Pubdate: Fri, 29 Sep 2000
Source: Associated Press
Copyright: 2000 Associated Press
Cited: Journey for Justice:
Drug Policy Forum of Texas:
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TULIA, Texas (AP) - A much-criticized drug sting that raised accusations of
racism and prompted a tax increase has angered residents of this Northwest
Texas town, with a number taking their protest to the state capital.

The bust that landed 43 people - 40 of whom were black - in jail last year
has also drawn interest by the American Civil Liberties Union and the
National Association for the Advancement of Colored People.

A group of Tulia residents is leaving Friday morning for the noon CDT

``The primary purpose of our trip is to empower the people of Tulia who
have been directly impacted by the drug sting of 1999,'' Tulia resident
Alan Bean told the Amarillo Globe-News in Friday's editions.

``The other is to dramatize the impact on the families that the drug sting
affected,'' said Bean, who planned to attend the rally. ``They have lost a
parent, both parents, brothers and sisters.''

Participants in a so-called ``Journey for Justice'', sponsored by the
Houston-based Drug Policy Forum of Texas, began their trek last week.
Supporters were also scheduled to meet the Panhandle group for the rally on
the Capitol steps and in front of Gov. George W. Bush's mansion.

The July 1999 arrests raised tensions in Tulia, which is home to about 237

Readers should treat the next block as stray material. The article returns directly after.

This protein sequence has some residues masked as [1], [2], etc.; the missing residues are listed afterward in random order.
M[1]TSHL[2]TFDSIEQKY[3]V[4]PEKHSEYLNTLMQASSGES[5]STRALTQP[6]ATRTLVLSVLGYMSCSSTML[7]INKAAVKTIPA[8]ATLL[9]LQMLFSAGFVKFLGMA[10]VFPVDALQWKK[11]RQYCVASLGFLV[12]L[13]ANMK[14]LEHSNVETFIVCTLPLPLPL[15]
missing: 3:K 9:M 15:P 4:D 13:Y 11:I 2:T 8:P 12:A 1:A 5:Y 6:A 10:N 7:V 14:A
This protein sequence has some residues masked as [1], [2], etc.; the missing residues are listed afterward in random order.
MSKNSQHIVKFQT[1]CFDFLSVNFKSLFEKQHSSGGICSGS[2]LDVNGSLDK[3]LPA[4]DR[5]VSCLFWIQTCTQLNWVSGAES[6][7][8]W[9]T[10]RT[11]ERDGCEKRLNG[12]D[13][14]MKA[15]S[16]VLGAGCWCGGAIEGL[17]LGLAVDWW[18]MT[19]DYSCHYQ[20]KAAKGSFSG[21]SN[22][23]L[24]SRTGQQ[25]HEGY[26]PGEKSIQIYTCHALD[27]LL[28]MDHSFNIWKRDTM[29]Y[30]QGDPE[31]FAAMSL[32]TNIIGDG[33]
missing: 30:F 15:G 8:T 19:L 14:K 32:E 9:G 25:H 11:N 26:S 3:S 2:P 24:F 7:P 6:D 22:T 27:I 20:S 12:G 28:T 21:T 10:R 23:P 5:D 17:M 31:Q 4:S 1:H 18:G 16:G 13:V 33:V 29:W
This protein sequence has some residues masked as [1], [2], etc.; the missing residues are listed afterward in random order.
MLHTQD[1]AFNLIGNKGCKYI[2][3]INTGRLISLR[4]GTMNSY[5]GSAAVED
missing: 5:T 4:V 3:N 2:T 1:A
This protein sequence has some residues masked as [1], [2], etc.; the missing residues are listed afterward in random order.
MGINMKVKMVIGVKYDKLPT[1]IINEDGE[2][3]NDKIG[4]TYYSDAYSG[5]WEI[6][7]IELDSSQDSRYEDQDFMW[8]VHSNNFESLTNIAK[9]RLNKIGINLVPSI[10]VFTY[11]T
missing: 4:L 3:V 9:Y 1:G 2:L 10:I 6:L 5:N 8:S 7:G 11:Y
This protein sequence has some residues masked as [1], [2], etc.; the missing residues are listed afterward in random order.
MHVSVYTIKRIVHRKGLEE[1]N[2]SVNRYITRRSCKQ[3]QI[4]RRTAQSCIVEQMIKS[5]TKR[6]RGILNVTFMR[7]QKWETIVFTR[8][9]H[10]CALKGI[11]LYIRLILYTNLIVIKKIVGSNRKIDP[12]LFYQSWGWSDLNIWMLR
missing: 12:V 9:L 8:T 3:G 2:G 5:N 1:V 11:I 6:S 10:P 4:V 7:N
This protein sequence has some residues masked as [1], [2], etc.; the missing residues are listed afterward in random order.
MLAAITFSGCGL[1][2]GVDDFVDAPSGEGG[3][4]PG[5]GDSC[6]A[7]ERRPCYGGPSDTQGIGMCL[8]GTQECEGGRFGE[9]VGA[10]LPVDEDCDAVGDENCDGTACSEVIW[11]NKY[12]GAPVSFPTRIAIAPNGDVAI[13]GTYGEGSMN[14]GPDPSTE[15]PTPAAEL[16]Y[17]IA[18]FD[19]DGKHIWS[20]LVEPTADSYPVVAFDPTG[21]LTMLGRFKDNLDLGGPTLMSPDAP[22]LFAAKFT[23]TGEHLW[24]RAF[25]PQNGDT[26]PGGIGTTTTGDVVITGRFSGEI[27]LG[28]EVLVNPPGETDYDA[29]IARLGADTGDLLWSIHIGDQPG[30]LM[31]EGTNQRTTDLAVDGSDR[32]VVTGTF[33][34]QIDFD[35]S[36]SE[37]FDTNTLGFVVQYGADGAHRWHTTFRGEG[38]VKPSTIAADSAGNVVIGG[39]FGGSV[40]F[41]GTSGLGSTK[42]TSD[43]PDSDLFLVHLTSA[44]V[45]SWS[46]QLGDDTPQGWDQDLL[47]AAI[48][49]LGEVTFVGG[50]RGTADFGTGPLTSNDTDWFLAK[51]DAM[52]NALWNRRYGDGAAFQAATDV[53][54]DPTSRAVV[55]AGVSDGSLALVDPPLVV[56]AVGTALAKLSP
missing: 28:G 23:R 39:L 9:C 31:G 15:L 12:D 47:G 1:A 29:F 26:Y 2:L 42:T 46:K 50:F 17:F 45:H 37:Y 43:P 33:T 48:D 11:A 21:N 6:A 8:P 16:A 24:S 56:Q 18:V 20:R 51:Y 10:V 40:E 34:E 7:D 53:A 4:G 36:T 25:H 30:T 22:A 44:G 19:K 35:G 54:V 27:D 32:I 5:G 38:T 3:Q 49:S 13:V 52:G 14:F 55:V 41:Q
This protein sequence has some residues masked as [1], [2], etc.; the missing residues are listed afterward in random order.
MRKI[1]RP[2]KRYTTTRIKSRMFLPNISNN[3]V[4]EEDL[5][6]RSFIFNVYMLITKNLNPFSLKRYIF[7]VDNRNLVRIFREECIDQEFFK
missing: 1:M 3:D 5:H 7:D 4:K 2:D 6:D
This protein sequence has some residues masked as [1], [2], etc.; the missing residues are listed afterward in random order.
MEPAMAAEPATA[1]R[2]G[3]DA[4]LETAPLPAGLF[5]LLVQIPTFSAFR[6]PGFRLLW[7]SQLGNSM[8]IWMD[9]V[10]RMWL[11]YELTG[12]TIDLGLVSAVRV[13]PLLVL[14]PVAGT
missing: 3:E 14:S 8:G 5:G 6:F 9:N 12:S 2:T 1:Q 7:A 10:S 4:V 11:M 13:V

blacks, or about 5 percent of the city's approximately 5,000 residents.
Some residents contended the police department and its undercover narcotics
officer, Tom Coleman, targeted specific members of the community in the

Convictions that followed an 18-month undercover operation conducted by
Coleman have rested largely on the officer's own testimony.

Lawyers for the ACLU of Texas were considering legal action against Tulia
law officers and prosecutors in connection with alleged civil rights

The Rev. Charles Kiker, who said he believes that blacks were unjustly
targeted, planned to address the rally.

``I do not condone drug use,'' said Kiker. ``I've been invited to speak ...
simply to describe what has happened on the war on drugs in Tulia. We want
to have more sane, more just, humane laws concerning drug laws and abuse.''

Swisher County taxpayers, about three months after the bust, had a
5.8-percent property tax increase because of costs related to the
operation, County Judge Harold Keeter has said.

County District Attorney Terry McEachern, who prosecuted many of the drug
cases, has contended that the operation was not racially motivated and that
he supports citizens' rights to voice their opinions in Austin.

``They have a right of freedom of speech, and I'll defend that right,''
said McEachern.

Bean said representatives from the William Moses Kunstler Fund for Racial
Justice, based in New York City have attended at least one drug trial and
also plan to attend the rally.

Alan Robison, executive director of the Drug Policy Forum of Texas, said he
wants to raise awareness of drug policies.

``Our policy of drug prohibition is literally causing more damage to our
society than the prohibitive drugs themselves could ever cause,'' he said.
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MAP posted-by: Eric Ernst